Grassroots Advocacy Conference
Join policy makers, athletes, grassroots activists, scientists, educators, and other recreation and conservation stakeholders and activists from across the country for two full days of engaging workshops and discussions on issues important to public lands, winter and sustainable recreation. Get the latest developments in policy and planning issues, share grassroots successes and strategies, meet with public land managers, gain new advocacy tools and spend quality time with colleagues, partners, new friends and allies. Visit the conference website find out more and to register!
This is where you and the rest of our members and community have been instrumental. Together, we rallied 600 letters to send to the U.S. Forest Service about their proposed revisions to their NEPA regulations. The agency received more than 42,000 letters total. Forest Service officials have assured us the proposed revisions are a starting place and they will be taking public comments seriously as they develop the final rule. If you’d like to read the letter we sent the U.S. Forest Service, you can read it here. They have certainly heard an earful about the importance of scoping and concern about many of the proposed new Categorical Exclusions, so hopefully they make some serious changes!
Earlier this month, the Stanislaus National Forest hosted an objection resolution meeting concerning their winter travel plan. This was the last public step in the winter travel planning process and a chance for anybody who filed an objection to the draft plan to discuss their objections and proposed resolutions. We objected to the Stanislaus amending its forest plan to permit motorized use in highly sensitive Near Natural Areas (critical habitat for the endangered Sierra Nevada Red Fox). We also objected to the Stanislaus designating a few important backcountry ski zones for snowmobile use and not properly managing motorized use adjacent to the Pacific Crest Trail. The objection meeting had many participants with different opinions, and now it’s up to the Forest Service to take everything they heard and decide what, if any, changes they’ll make before finalizing the winter travel plan.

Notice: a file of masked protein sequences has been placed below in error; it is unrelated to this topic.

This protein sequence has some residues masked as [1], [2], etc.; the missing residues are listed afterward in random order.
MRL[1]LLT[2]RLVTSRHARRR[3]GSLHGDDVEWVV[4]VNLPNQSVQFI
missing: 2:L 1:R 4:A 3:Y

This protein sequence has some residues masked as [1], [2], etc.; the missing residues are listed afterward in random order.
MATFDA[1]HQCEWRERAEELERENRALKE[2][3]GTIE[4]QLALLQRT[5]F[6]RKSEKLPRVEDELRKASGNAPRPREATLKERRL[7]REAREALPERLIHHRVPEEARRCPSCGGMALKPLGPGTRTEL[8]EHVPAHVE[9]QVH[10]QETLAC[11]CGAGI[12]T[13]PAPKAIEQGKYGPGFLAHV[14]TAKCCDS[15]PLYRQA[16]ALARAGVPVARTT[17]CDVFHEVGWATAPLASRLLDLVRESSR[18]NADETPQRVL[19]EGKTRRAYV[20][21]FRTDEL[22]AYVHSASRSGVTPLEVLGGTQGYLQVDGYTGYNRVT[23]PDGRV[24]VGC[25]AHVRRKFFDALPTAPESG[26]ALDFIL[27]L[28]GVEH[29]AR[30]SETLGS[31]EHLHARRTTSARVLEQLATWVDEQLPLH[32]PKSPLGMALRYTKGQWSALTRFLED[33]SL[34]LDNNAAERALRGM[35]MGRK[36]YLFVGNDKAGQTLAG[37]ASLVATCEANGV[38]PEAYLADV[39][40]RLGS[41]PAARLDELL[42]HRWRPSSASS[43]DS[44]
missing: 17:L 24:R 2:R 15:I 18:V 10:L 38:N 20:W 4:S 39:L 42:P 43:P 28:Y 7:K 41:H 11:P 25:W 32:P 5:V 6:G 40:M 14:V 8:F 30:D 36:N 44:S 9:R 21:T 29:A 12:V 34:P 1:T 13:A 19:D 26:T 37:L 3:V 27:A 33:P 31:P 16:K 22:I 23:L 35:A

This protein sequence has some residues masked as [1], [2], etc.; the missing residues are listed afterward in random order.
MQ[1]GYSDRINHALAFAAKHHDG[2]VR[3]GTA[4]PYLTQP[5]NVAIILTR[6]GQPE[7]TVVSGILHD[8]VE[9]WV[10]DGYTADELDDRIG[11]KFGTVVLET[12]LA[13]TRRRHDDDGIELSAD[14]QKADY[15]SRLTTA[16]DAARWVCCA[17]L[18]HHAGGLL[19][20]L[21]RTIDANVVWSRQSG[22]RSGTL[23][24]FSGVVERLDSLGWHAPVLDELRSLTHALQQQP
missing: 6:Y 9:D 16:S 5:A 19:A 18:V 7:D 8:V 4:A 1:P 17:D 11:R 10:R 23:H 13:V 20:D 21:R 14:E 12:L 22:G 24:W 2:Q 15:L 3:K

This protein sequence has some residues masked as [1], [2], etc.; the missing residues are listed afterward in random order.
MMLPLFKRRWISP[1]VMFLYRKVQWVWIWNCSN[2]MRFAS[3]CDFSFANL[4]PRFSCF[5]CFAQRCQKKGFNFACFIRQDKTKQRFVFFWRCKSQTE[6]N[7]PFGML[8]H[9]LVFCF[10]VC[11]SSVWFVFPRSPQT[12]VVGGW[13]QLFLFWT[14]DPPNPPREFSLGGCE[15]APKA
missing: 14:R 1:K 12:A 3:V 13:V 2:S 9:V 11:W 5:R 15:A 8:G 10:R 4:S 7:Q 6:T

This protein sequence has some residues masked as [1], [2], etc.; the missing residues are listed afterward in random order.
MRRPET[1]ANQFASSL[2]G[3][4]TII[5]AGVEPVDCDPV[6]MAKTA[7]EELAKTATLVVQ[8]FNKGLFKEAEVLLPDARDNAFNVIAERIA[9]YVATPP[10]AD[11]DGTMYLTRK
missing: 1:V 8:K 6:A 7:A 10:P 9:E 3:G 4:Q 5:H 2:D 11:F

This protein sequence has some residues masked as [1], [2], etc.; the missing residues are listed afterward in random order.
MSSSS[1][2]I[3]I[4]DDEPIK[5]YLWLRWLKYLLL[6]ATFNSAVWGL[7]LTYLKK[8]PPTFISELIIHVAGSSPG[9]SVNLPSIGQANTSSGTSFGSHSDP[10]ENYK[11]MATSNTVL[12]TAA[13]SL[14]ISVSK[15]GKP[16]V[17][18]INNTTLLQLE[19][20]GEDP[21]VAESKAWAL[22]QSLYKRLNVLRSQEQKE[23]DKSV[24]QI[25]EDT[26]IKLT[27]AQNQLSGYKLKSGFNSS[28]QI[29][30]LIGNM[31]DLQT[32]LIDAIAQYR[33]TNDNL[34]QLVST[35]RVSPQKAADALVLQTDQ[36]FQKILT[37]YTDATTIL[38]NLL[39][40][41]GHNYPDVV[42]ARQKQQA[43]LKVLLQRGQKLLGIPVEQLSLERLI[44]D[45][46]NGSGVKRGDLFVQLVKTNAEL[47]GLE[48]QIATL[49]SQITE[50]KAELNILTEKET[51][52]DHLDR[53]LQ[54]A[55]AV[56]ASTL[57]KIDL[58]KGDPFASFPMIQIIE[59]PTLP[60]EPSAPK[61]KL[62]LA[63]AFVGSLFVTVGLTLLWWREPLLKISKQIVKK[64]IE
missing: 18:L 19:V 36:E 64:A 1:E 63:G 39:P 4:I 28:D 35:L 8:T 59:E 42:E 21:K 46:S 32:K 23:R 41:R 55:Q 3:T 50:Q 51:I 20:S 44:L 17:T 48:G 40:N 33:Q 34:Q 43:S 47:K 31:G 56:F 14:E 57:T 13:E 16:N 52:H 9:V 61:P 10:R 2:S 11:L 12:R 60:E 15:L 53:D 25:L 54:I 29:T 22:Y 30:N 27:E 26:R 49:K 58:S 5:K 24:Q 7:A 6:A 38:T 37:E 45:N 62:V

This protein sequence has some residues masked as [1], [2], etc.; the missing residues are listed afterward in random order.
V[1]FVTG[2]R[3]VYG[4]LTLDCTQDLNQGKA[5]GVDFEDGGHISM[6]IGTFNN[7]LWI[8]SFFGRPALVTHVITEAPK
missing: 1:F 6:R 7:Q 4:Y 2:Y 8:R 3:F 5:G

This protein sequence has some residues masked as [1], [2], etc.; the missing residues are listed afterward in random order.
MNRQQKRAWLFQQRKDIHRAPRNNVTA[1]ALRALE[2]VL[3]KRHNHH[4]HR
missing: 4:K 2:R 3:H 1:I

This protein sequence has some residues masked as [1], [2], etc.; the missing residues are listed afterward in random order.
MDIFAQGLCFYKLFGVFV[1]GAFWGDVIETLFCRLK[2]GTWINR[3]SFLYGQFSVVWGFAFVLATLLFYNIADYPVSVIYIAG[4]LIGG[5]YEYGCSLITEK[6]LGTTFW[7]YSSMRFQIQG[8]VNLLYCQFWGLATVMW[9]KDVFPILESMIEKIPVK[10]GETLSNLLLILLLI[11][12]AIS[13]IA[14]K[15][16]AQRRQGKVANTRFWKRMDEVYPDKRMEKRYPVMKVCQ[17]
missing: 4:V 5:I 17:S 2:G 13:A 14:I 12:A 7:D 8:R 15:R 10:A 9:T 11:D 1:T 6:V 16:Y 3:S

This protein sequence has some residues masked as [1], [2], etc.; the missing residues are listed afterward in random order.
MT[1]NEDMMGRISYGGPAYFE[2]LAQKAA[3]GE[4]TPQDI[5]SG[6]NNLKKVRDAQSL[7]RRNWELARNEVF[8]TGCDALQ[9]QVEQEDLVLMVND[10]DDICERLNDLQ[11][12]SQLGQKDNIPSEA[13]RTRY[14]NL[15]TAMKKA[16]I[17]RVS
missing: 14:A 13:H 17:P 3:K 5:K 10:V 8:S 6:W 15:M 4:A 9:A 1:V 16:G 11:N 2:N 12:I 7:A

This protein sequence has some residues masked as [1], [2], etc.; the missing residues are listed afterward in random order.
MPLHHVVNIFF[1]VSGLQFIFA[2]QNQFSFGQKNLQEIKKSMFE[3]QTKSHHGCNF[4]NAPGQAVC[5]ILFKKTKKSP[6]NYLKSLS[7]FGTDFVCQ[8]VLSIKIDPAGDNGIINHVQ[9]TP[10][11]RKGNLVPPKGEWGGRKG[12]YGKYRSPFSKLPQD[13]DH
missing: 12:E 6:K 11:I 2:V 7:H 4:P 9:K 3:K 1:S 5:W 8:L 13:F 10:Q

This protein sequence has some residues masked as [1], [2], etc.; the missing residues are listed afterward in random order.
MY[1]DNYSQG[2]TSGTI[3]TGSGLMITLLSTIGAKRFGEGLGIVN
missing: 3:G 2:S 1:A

The Plumas National Forest published a draft winter travel plan and final EIS last week. We’re still reviewing it, but our partners at Friends of Plumas Wilderness are tentatively optimistic about the plan. Objections to the Plumas draft plan are due in early October.
I went to Washington DC earlier this month with two colleagues from our Outdoor Alliance Montana coalition (representing Southwest Montana Mountain Bike Association and the paddling community). We met with the USDA Undersecretary for Natural Resources and Environment and the Forest Service staff who oversee forest planning and the dispersed recreation, Wilderness, and travel management programs. We discussed the vital importance of forest planning, specific issues facing the Custer Gallatin, and the Outdoor Alliance Montana vision for the revised forest plan.
Meanwhile, David has been working with Outdoor Alliance California to review and comment on the Sierra and Sequoia forest plans. The draft plans were published in June and the comment period wraps up on September 26. The Sierra and Sequoia face the challenge of integrating and managing for outdoor recreation, traditional timber interests, and wildland conservation. We’re working with recreation and conservation partners to create and advocate for vision for the Sierra and Sequoia that meets these challenges.